Ceris Gardner delves deeper into what causes conflicts in wealthy families and finds that it isn’t often ‘about the money’.
‘All happy families resemble one another; each unhappy family is unhappy in its own way.’ So said Leo Tolstoy in Anna Karenina, but I think he was only right up to a point. We all see unhappy family circumstances from time to time, and while each story is unique to the family involved, the themes are often familiar.
History and literature are full of examples of family disputes. The Fourth of July celebrations are an annual reminder of a famous family divide — when Benjamin Franklin signed the Declaration of Independence, his son William was governor of the colony of New Jersey and supported the king, and this disagreement divided them for the rest of their lives. The Old Testament and the Koran both recount how Joseph’s ten brothers, jealous of their father’s evident preference for him, sold him into slavery (a reaction not normally seen even in extreme family disharmony nowadays).
In Bleak House, Charles Dickens supplied us with the byword for family disputes, Jarndyce v Jarndyce, in which the whole estate is consumed in the costs of an action so long-running that no one can remember its original cause.
In many disagreements, the flashpoint often does not reflect the true root of the problem. On delving deeper into a dispute, it is often not ‘about the money’ at all, but about supposed favouritism (in family matters or in business), long-held resentment relating to a particular object (valuable or not), or the absence of parental love (or the perceived loss of it on remarriage of one parent).
‘Cherchez la femme’ (often a stepmother) may provide answers, but just as frequently one looks for what one of my partners calls the ‘shiny red bicycle’ — whether real or metaphorical, some prized possession that one child had and another wanted, or took, or broke. The family need to work this out before they can hope to solve their disharmony; just settling the obvious trigger is akin to papering over a crack.
None of this is new — many countries have proverbs about wealth being dissipated in three generations. Anecdotally, 65 per cent of family wealth is lost by the second generation and 90 per cent by the third. The originators of the wealth, anxious to keep control of the family business, come into conflict with their offspring who are keen to take over, and think they can do better. One child resents another’s success, or the fact that their own business acumen has been overlooked.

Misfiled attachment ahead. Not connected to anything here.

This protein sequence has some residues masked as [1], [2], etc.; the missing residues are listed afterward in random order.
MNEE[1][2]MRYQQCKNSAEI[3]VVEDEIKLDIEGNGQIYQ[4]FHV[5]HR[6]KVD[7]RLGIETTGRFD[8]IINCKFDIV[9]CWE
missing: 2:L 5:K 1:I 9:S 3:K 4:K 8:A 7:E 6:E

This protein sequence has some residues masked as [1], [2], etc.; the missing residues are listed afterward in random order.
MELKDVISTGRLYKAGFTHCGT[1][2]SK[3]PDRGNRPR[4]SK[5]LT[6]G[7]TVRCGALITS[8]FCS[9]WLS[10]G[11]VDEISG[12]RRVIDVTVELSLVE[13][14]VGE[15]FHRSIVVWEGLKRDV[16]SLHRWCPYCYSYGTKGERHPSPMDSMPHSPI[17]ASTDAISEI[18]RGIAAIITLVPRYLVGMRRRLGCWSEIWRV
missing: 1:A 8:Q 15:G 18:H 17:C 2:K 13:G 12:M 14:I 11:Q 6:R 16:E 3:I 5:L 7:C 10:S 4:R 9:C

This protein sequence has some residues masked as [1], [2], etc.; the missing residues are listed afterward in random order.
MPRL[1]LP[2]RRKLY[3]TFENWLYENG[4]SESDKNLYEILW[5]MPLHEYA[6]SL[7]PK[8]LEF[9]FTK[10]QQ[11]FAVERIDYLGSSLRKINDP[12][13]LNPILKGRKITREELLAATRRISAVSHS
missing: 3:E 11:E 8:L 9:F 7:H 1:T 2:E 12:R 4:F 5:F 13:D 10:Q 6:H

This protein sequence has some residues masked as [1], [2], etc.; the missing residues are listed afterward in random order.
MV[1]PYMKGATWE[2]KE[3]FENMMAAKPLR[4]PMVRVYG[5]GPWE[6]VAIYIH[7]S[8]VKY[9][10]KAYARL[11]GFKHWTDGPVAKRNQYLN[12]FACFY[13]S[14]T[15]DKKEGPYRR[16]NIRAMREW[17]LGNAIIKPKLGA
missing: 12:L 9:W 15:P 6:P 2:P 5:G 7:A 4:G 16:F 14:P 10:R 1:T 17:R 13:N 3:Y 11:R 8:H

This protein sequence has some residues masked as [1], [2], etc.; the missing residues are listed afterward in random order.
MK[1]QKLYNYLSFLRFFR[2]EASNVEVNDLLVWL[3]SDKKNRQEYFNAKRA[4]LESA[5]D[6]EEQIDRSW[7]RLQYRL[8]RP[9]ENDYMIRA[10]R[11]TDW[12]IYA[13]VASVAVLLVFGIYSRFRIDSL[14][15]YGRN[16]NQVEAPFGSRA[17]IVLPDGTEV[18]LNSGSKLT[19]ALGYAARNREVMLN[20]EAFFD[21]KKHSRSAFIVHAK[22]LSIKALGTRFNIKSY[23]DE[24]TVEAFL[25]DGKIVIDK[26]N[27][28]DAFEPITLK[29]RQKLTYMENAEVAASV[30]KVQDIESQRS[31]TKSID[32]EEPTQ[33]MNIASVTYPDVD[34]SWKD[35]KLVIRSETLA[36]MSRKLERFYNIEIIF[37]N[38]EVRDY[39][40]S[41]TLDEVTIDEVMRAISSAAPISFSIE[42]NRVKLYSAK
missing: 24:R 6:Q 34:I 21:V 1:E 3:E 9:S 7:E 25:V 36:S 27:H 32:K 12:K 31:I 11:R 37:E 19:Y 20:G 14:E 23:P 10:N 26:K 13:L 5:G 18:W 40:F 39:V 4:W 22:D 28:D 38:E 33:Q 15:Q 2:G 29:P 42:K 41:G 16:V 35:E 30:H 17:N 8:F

Then, perhaps having been brought up with more creature comforts, and often lacking the drive of their forebears, the grandchildren dissipate the money. Whatever the nature of the dispute, it is vital to help the family find some means of resolution. It is common to hear parties to any dispute proclaim their wish for their ‘day in court’, but the judge’s findings cannot make a family feel better, and (as every mediator will tell us) litigation encourages a focus on being ‘right’ or ‘wrong’.
Sometimes this can’t be avoided, but other forms of dispute resolution can help the family work out a solution that all can live with. Even when a family cannot cure the core problem, if they are able to reach a new modus vivendi, they can move on, whether together or individually, and if not in harmony, at least without continuing conflict.
One form of prevention, often also a solution, is a family charter (the ‘club rules’ by which the family operates), to document the assumptions, understandings and expectations regarding the family’s wealth, business, philanthropy and succession planning and how the benefits and responsibilities are going to be managed, shared, and preserved in future. Often, the process of debating the issues creates awareness and accord among the family by itself.
In other disputes, a family may conclude that the only practical outcome is a complete split of all their financial and business affairs, so that they are not obliged to continue ‘feeding from the same trough’ and thereby risking a further outbreak of hostility.
It’s hard to distinguish some of these issues from the current furore over the UK’s relationship with the EU, of course. One member wishes to leave a long-running family partnership which has had successes and flaws.
Whatever one’s personal political views, private wealth advisers would counsel treating this discordant ‘family’ the same way as any other: encourage communication, compromise, transparency, and trust whenever possible; avoid taking positions from which it may be hard to row back without loss of face; and encourage each family member to play a future role which suits their strengths and embraces (or recognises) their differences. Here’s hoping.